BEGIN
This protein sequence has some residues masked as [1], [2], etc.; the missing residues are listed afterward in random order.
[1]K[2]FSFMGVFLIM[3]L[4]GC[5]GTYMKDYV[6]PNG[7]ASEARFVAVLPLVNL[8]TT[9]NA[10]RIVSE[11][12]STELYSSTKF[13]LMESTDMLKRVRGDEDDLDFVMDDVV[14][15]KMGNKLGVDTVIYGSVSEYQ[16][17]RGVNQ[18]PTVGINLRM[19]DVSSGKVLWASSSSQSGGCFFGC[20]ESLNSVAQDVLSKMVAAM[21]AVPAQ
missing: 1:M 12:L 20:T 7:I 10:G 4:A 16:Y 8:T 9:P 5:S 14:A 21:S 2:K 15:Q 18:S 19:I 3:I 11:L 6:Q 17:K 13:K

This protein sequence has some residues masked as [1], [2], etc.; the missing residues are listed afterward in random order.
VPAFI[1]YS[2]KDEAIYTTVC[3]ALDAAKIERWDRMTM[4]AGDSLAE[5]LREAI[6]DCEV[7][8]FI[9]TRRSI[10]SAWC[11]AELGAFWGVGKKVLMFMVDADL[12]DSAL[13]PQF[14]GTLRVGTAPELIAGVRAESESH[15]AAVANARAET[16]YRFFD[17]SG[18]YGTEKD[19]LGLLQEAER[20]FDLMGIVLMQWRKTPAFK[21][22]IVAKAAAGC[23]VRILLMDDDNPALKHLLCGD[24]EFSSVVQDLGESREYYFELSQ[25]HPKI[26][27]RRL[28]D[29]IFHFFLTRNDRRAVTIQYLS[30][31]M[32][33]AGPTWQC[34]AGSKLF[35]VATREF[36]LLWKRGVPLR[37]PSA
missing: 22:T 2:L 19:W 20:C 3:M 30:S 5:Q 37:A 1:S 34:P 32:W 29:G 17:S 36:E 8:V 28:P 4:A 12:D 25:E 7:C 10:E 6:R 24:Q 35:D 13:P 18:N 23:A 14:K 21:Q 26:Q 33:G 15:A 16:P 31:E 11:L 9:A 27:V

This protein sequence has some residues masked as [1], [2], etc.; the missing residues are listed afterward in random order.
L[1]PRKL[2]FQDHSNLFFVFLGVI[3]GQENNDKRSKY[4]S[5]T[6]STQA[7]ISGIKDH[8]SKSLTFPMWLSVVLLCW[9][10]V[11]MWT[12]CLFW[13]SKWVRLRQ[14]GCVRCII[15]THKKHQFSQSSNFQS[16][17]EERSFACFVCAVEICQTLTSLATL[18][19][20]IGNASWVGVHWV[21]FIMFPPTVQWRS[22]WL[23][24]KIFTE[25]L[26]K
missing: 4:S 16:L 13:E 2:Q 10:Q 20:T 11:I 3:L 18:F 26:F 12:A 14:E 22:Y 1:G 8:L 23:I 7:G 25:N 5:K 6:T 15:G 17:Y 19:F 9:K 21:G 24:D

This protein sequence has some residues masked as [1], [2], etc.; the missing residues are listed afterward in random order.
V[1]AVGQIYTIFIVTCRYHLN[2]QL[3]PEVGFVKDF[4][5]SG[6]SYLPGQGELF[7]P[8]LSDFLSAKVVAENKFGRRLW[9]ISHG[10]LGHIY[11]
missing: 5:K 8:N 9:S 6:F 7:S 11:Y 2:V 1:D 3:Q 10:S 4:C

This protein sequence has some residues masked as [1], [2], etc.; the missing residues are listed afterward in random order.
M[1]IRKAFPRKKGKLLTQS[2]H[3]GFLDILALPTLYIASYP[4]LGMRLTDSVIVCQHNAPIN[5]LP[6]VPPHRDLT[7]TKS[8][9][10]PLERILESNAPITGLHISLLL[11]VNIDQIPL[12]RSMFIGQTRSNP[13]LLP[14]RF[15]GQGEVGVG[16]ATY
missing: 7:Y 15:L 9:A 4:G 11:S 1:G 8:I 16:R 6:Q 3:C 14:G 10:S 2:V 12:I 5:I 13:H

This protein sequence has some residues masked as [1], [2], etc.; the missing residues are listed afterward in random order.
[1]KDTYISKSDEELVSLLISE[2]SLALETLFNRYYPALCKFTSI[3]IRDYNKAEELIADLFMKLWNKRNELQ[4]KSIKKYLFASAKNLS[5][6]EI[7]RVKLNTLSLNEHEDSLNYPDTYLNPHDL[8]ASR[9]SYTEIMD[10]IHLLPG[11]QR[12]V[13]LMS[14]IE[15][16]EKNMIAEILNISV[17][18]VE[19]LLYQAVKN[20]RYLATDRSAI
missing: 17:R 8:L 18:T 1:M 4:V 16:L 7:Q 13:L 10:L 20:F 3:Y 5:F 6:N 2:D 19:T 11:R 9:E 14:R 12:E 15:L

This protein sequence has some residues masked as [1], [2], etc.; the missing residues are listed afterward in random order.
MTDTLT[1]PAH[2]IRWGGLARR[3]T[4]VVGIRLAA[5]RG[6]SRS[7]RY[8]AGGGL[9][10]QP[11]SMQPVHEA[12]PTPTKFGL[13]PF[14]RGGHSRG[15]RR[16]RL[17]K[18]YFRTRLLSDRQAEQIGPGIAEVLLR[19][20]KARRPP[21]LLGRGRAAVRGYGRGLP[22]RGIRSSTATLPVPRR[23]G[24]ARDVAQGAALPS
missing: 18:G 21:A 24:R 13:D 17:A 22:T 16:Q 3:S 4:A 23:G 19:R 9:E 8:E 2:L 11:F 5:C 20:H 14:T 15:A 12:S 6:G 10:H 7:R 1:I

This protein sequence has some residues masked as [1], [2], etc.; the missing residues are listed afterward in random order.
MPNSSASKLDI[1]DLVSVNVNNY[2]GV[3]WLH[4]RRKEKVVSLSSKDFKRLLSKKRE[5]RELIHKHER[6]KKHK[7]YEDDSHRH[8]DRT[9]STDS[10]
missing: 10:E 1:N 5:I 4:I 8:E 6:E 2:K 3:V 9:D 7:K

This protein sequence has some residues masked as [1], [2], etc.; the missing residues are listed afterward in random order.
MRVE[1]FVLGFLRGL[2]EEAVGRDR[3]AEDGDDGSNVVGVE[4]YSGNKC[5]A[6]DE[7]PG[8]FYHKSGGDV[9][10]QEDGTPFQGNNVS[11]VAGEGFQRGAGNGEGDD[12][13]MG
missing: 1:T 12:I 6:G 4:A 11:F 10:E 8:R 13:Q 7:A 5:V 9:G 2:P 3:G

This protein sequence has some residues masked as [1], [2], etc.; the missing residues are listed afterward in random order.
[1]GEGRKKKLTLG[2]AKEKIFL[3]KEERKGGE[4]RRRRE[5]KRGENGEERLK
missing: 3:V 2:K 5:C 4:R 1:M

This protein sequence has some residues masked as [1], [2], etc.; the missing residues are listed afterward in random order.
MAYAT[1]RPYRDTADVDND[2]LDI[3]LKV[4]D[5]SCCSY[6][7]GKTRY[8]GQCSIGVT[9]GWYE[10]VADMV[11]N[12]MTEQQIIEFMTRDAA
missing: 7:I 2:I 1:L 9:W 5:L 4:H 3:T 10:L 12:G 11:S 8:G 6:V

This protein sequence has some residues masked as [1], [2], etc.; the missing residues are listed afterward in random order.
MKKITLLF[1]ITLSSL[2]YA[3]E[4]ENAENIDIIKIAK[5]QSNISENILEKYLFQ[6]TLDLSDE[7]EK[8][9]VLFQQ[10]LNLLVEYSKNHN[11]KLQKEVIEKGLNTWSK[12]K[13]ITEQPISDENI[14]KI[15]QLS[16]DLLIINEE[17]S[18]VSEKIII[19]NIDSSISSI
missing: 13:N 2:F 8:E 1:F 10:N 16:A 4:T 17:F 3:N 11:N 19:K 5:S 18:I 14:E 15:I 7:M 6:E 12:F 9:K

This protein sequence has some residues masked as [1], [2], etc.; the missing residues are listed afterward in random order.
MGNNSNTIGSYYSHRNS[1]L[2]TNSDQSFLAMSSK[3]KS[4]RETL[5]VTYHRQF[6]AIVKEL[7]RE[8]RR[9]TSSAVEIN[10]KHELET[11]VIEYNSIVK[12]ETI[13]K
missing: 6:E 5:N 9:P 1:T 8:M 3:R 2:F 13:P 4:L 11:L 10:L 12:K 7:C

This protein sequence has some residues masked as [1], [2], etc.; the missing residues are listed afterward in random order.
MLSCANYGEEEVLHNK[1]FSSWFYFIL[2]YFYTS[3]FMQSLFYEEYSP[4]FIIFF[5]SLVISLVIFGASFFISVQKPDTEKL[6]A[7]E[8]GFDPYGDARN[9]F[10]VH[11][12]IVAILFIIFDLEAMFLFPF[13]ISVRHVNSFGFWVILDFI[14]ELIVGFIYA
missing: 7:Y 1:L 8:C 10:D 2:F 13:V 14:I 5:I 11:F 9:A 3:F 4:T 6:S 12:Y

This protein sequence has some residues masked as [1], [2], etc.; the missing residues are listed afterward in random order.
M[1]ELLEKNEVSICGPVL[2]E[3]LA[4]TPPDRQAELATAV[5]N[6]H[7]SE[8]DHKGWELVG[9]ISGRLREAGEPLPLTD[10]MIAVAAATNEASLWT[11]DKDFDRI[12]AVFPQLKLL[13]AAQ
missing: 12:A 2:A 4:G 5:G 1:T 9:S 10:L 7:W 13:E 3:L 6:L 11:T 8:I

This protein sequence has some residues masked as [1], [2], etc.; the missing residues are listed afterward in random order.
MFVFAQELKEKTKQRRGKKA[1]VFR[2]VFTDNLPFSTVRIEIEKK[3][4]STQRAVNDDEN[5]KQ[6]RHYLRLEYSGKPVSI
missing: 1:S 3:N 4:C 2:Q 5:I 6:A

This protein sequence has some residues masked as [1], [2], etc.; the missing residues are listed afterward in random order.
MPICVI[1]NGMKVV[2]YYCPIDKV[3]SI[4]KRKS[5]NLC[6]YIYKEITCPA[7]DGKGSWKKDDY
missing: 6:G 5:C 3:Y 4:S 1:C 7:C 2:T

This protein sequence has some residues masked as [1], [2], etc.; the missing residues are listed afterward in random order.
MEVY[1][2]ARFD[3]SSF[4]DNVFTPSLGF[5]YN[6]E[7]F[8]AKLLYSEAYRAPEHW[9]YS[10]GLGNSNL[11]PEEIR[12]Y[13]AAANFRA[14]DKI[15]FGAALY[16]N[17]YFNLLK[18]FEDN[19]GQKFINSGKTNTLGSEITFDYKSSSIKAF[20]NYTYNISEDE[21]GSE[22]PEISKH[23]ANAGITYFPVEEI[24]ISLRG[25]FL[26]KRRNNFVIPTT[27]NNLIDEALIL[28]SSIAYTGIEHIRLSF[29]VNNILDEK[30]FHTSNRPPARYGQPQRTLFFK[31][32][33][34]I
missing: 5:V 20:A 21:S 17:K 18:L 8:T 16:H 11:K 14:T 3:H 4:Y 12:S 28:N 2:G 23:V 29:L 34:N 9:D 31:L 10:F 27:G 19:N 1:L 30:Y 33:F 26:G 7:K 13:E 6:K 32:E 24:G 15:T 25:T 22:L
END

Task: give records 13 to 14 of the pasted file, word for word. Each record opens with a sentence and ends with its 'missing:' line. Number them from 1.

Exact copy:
This protein sequence has some residues masked as [1], [2], etc.; the missing residues are listed afterward in random order.
MGNNSNTIGSYYSHRNS[1]L[2]TNSDQSFLAMSSK[3]KS[4]RETL[5]VTYHRQF[6]AIVKEL[7]RE[8]RR[9]TSSAVEIN[10]KHELET[11]VIEYNSIVK[12]ETI[13]K
missing: 6:E 5:N 9:P 1:T 8:M 3:R 2:F 13:P 4:L 11:L 10:L 12:K 7:C

This protein sequence has some residues masked as [1], [2], etc.; the missing residues are listed afterward in random order.
MLSCANYGEEEVLHNK[1]FSSWFYFIL[2]YFYTS[3]FMQSLFYEEYSP[4]FIIFF[5]SLVISLVIFGASFFISVQKPDTEKL[6]A[7]E[8]GFDPYGDARN[9]F[10]VH[11][12]IVAILFIIFDLEAMFLFPF[13]ISVRHVNSFGFWVILDFI[14]ELIVGFIYA
missing: 7:Y 1:L 8:C 10:D 2:F 13:V 14:I 5:I 11:F 9:A 3:F 4:T 6:S 12:Y